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To provide maximum traction and stability on all roads, All-Wheel Drive is standard on the Discovery Sport. But it costs extra on the Santa Fe.
Both the Discovery Sport and the Santa Fe have standard driver and passenger frontal airbags, front side-impact airbags, side-impact head airbags, front seatbelt pretensioners, plastic fuel tanks, four-wheel antilock brakes, traction control, electronic stability systems to prevent skidding, crash mitigating brakes, daytime running lights, lane departure warning systems, rearview cameras, driver alert monitors, available blind spot warning systems and rear cross-path warning.
The Discovery Sport’s standard 2.0 turbo 4 cyl. produces 61 more horsepower (246 vs. 185) and 91 lbs.-ft. more torque (269 vs. 178) than the Santa Fe’s standard 2.4 DOHC 4 cyl. The Discovery Sport’s 2.0 turbo 4 cyl. produces 11 more horsepower (246 vs. 235) and 9 lbs.-ft. more torque (269 vs. 260) than the Santa Fe 2.0T’s standard 2.0 turbo 4 cyl. The Discovery Sport P290’s standard 2.0 turbo 4 cyl. hybrid produces 51 more horsepower (286 vs. 235) and 35 lbs.-ft. more torque (295 vs. 260) than the Santa Fe 2.0T’s standard 2.0 turbo 4 cyl.
Regenerative brakes improve the Discovery Sport’s fuel efficiency by converting inertia back into energy instead of wasting it. The Santa Fe doesn’t offer a regenerative braking system.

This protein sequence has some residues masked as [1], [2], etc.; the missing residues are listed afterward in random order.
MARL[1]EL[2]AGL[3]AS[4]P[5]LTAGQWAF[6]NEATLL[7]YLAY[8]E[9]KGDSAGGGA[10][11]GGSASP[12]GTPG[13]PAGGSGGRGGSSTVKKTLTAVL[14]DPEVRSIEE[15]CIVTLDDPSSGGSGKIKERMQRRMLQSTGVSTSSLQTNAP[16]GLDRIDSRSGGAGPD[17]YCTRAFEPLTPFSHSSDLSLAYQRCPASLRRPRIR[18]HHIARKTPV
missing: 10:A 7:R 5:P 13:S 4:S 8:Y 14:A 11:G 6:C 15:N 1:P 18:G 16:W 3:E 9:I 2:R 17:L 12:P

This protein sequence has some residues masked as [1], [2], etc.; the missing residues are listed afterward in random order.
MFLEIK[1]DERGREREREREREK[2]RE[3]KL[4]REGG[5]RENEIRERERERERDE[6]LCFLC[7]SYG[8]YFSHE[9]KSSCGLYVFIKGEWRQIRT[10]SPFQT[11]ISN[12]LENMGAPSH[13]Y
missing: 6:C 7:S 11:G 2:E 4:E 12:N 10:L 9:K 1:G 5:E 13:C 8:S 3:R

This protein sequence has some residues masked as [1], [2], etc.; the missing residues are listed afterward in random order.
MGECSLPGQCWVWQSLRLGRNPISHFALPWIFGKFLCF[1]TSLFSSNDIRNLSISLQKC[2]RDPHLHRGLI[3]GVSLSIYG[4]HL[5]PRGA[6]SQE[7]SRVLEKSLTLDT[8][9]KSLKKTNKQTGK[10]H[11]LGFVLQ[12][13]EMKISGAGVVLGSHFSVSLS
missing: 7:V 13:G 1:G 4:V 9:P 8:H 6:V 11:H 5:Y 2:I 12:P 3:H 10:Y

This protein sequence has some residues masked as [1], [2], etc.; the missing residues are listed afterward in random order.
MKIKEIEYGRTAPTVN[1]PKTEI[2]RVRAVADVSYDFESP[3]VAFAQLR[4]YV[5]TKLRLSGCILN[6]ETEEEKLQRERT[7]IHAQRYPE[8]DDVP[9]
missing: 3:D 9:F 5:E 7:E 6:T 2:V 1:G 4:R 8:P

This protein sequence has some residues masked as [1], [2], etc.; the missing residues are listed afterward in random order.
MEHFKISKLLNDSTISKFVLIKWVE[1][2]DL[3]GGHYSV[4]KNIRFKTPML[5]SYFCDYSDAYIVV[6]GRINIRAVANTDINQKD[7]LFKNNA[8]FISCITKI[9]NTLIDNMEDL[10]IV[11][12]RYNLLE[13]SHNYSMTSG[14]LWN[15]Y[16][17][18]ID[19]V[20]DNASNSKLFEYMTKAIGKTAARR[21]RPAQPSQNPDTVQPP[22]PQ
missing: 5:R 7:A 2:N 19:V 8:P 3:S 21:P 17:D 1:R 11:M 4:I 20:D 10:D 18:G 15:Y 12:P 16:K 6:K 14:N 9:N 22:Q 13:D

A nine-speed automatic is standard on the Land Rover Discovery Sport, for better acceleration and lower engine speed on the highway. Only an eight-speed automatic is available for the Santa Fe.
For better stopping power the Discovery Sport’s brake rotors are larger than those on the Santa Fe:
The Discovery Sport’s standard tires provide better handling because they have a lower 60 series profile (height to width ratio) that provides a stiffer sidewall than the Santa Fe SE/SEL’s standard 65 series tires. The Discovery Sport’s optional tires have a lower 45 series profile than the Santa Fe 2.0T’s 55 series tires.
For better ride, handling and brake cooling the Discovery Sport has standard 18-inch wheels. Smaller 17-inch wheels are standard on the Santa Fe SE/SEL. The Discovery Sport’s optional 21-inch wheels are larger than the 19-inch wheels on the Santa Fe 2.0T.